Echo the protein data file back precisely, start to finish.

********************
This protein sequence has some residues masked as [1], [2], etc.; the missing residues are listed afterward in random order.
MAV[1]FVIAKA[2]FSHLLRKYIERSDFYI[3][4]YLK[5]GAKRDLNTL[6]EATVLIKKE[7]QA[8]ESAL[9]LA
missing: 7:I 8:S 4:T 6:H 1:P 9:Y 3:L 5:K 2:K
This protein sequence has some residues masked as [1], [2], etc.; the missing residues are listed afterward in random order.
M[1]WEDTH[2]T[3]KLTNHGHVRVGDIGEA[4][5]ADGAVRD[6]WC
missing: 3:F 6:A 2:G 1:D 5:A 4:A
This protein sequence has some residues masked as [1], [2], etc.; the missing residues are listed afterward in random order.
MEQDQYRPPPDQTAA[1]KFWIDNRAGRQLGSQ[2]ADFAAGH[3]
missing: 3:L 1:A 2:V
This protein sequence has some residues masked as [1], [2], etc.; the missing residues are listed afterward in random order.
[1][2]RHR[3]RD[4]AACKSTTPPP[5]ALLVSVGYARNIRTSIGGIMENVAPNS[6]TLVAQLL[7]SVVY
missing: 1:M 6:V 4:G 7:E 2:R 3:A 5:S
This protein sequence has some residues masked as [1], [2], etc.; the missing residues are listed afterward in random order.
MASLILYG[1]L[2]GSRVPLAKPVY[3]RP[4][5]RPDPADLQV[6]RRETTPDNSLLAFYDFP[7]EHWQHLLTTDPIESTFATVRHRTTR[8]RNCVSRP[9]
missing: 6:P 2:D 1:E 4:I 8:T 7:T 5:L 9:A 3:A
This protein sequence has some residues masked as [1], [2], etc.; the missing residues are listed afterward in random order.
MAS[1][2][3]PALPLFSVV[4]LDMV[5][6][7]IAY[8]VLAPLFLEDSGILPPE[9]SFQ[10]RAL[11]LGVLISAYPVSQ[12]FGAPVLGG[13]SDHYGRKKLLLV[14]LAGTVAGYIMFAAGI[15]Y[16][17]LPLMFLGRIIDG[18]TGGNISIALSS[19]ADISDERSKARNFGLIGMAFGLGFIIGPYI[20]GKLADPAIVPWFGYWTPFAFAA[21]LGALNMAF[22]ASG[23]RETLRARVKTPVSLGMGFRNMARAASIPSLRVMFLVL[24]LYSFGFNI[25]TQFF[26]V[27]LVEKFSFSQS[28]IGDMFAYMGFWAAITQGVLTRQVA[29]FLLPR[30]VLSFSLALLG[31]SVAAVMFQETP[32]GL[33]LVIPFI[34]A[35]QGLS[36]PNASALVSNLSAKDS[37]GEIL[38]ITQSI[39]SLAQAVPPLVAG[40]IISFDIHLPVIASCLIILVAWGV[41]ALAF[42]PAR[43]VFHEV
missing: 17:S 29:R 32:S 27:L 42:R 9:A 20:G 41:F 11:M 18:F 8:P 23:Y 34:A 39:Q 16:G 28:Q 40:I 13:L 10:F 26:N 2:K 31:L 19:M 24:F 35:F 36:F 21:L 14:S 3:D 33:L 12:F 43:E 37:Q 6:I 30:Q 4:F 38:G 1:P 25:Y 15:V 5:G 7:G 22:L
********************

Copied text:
This protein sequence has some residues masked as [1], [2], etc.; the missing residues are listed afterward in random order.
MAV[1]FVIAKA[2]FSHLLRKYIERSDFYI[3][4]YLK[5]GAKRDLNTL[6]EATVLIKKE[7]QA[8]ESAL[9]LA
missing: 7:I 8:S 4:T 6:H 1:P 9:Y 3:L 5:K 2:K
This protein sequence has some residues masked as [1], [2], etc.; the missing residues are listed afterward in random order.
M[1]WEDTH[2]T[3]KLTNHGHVRVGDIGEA[4][5]ADGAVRD[6]WC
missing: 3:F 6:A 2:G 1:D 5:A 4:A
This protein sequence has some residues masked as [1], [2], etc.; the missing residues are listed afterward in random order.
MEQDQYRPPPDQTAA[1]KFWIDNRAGRQLGSQ[2]ADFAAGH[3]
missing: 3:L 1:A 2:V
This protein sequence has some residues masked as [1], [2], etc.; the missing residues are listed afterward in random order.
[1][2]RHR[3]RD[4]AACKSTTPPP[5]ALLVSVGYARNIRTSIGGIMENVAPNS[6]TLVAQLL[7]SVVY
missing: 1:M 6:V 4:G 7:E 2:R 3:A 5:S
This protein sequence has some residues masked as [1], [2], etc.; the missing residues are listed afterward in random order.
MASLILYG[1]L[2]GSRVPLAKPVY[3]RP[4][5]RPDPADLQV[6]RRETTPDNSLLAFYDFP[7]EHWQHLLTTDPIESTFATVRHRTTR[8]RNCVSRP[9]
missing: 6:P 2:D 1:E 4:I 8:T 7:T 5:L 9:A 3:A
This protein sequence has some residues masked as [1], [2], etc.; the missing residues are listed afterward in random order.
MAS[1][2][3]PALPLFSVV[4]LDMV[5][6][7]IAY[8]VLAPLFLEDSGILPPE[9]SFQ[10]RAL[11]LGVLISAYPVSQ[12]FGAPVLGG[13]SDHYGRKKLLLV[14]LAGTVAGYIMFAAGI[15]Y[16][17]LPLMFLGRIIDG[18]TGGNISIALSS[19]ADISDERSKARNFGLIGMAFGLGFIIGPYI[20]GKLADPAIVPWFGYWTPFAFAA[21]LGALNMAF[22]ASG[23]RETLRARVKTPVSLGMGFRNMARAASIPSLRVMFLVL[24]LYSFGFNI[25]TQFF[26]V[27]LVEKFSFSQS[28]IGDMFAYMGFWAAITQGVLTRQVA[29]FLLPR[30]VLSFSLALLG[31]SVAAVMFQETP[32]GL[33]LVIPFI[34]A[35]QGLS[36]PNASALVSNLSAKDS[37]GEIL[38]ITQSI[39]SLAQAVPPLVAG[40]IISFDIHLPVIASCLIILVAWGV[41]ALAF[42]PAR[43]VFHEV
missing: 17:S 29:R 32:S 27:L 42:R 9:A 20:G 41:F 11:M 18:F 8:P 23:Y 34:A 39:Q 16:G 28:Q 40:I 13:L 10:F 26:N 2:K 31:L 19:M 24:F 35:F 36:F 21:L 14:S 3:D 33:L 12:F 43:E 37:Q 6:I 30:Q 4:F 38:G 1:P 25:Y 15:V 5:G 7:G 22:L